What’s going on in the government bond market
Economic data in Europe, Canada and the US have disappointed to the downside, global PMI’s have been trending down, inflation is non-existent and an overly dovish Federal Reserve statement last week has made market participants wonder if there is something the Fed knows that everyone else doesn’t. This past weekend, we finally saw some green shoots with a positive surprise in the March China’s PMI. This was a very important datapoint in either negating or confirming the current slow-growth narrative.
Globally, interest rates have declined materially and abruptly, like nothing we’ve seen in years. 10 year bonds in Canada and the US yield 1.66% and 2.48% respectively and Germany 10 year Bunds now yield -0.05%. In futures, the market is now pricing in a 50% chance of a rate cut this year by both the Fed or the Bank of Canada. So as you can see, interest rates are currently suggesting a very pessimistic outlook on growth. The slope of the yield curve ( the difference between 10 year and 3 month interest rates) has now gone negative, implying a recession at some point in the future. Our US yield curve model now implies a 40% chance of recession 12 months from now.
What continues to perplex us, is the fact that equities and credit are behaving very well, yet government bonds are suggesting a more dire environment, potentially recession. From our perspective, we accept that globally economies are slowing, but consistent with our models and relevant economic data we do not see a recession in 2019. This environment feels very similar to early 2016 when the market expected a global recession, but central banks responded with aggressive economic stimulation, the data turned (late summer), yields moved higher and credit and equities performed extremely well.
We’re not in the recession camp, yet. With major central banks moving back to accommodative monetary policy, economic growth this year should be slow and steady, similar to 2016. While we accept the current slow growth environment is supportive of lower interest rates, we feel that growth in the latter half of 2019 may in fact surprise, as lower rates provide a boost to the economy. We also wouldn’t rule out the return of more unconventional monetary policy. The chart below provides the path of TLT, the long duration ETF during 2016. It illustrates the big move lower in interest rates during 2016 and the reversal, as economic growth improved, ending the year basically unchanged.
How are we positioned
So how are we positioning our funds? With the expectation that global growth will be slower in 2019, but not zero, we feel it’s prudent to add government bonds to our portfolio. As our view is that the European economy will be the most vulnerable in a global slow down, we’ve added a 5% weight in core European sovereign bonds (primarily France, Germany). French 10y bonds actually yield 2.7% (35bps + 2.35% hedging benefit). We have also added long term (30y) US government bonds which will perform well in a declining long-term rate environment and they yield of 2.88% a full 1% over equivalent Canadian bonds. By the end of the month, the diversified bond fund will probably have a 10% to 15% weight in government bonds with duration increasing to about 4 years.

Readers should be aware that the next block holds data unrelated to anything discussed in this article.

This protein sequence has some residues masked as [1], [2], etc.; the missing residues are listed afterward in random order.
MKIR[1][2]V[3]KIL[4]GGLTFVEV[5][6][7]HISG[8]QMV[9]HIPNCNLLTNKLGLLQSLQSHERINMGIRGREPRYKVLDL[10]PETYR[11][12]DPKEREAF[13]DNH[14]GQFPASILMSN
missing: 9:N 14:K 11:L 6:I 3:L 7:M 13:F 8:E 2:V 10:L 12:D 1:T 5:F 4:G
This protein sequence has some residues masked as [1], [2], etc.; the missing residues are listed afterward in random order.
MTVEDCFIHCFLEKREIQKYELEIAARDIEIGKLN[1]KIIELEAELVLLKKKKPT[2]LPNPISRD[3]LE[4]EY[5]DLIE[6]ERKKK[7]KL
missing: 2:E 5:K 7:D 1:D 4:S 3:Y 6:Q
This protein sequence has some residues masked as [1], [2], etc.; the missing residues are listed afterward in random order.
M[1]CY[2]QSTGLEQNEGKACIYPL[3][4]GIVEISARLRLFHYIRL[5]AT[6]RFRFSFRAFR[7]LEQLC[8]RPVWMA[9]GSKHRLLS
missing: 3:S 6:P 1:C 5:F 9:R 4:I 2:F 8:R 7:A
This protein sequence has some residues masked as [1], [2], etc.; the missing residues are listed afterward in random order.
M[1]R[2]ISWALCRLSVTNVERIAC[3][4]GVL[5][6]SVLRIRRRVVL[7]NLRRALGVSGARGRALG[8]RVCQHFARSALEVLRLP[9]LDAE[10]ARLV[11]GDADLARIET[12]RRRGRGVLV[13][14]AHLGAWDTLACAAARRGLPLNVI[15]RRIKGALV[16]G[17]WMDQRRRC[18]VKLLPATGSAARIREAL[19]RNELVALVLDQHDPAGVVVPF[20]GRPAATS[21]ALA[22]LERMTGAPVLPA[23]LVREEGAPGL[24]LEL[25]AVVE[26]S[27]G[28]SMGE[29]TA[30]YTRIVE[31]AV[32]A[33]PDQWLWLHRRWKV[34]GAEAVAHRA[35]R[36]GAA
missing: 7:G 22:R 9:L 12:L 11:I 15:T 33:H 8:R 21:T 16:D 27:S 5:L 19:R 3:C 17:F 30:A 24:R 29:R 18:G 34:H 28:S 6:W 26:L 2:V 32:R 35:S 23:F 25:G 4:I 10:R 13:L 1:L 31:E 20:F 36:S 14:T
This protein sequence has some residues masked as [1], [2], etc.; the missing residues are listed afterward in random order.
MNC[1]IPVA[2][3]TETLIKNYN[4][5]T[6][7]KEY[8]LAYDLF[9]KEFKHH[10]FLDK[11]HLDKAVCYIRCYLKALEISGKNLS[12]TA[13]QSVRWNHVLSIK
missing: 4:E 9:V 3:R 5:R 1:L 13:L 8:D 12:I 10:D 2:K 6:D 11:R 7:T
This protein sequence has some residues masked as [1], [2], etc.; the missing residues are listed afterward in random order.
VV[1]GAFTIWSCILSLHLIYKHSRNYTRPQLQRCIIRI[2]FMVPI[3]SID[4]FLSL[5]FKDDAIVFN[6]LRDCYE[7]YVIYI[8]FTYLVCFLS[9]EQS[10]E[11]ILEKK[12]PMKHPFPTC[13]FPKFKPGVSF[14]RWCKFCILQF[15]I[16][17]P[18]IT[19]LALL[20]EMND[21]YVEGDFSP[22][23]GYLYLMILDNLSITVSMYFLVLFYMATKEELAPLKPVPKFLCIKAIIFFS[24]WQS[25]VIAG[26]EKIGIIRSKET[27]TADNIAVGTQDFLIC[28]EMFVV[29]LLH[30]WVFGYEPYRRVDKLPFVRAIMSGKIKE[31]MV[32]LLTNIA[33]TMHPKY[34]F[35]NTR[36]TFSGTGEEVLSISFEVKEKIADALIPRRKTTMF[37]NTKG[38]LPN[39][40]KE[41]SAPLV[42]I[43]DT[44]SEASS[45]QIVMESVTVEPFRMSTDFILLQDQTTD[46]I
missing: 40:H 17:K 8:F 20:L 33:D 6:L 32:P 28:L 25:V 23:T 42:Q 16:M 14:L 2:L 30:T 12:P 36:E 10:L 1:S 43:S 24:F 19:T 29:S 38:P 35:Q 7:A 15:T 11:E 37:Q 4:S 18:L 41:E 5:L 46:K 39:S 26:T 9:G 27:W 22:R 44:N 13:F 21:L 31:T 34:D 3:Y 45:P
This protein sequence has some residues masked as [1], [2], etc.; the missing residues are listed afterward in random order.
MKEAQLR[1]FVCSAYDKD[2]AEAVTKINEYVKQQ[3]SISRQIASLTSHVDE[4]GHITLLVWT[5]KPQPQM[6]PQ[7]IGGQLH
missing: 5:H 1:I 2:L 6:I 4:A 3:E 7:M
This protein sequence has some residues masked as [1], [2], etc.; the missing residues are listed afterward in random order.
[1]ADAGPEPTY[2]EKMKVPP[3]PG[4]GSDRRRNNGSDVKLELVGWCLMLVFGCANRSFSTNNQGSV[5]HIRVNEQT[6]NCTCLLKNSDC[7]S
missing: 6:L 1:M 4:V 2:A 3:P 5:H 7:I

In credit we took advantage of the recent rally in interest rates and in credit to sell longer dated corporate bonds and replace these positions with shorter dated securities. We own almost no preferred shares, our position is close to zero, 0.75%. Our high yield exposure continues to be very low, as we feel these securities are very expensive and don’t represent attractive risk-reward characteristics in the current slow growth environment. To be clear, we still prefer credit and the higher income we receive, relative to governments, but we prefer to express that bias by owning shorter dated securities that will provide more liquidity and less volatility.
Fund return expectations
A few words on performance and return expectations for 2019. Obviously, the massive rally in duration, so far this year, has benefitted the benchmark and higher duration bond funds. As our fixed income strategies focus on short-term credit and not duration to generate income, that’s our differentiator, we’ll always underperform when interest rates move down aggressively. After 3 months the diversified bond fund is up approximately 2% and the fund has a yield of over 3.5%. This should translate in a good performance this year if things stabilize. Obviously, if interest rates decline further and credit spreads compress the fund will do better.
In closing, we feel reasonably confident that 2019 should be a good year for bonds and our fixed income funds, but it won’t be without somewhat some ups and downs. We are currently well positioned to endure in a slow growth environment. If global economic growth improves or disappoints and volatility accelerates, we have ample liquidity to respond and reposition the fund.
The Bond Team: Mark, Etienne and Chris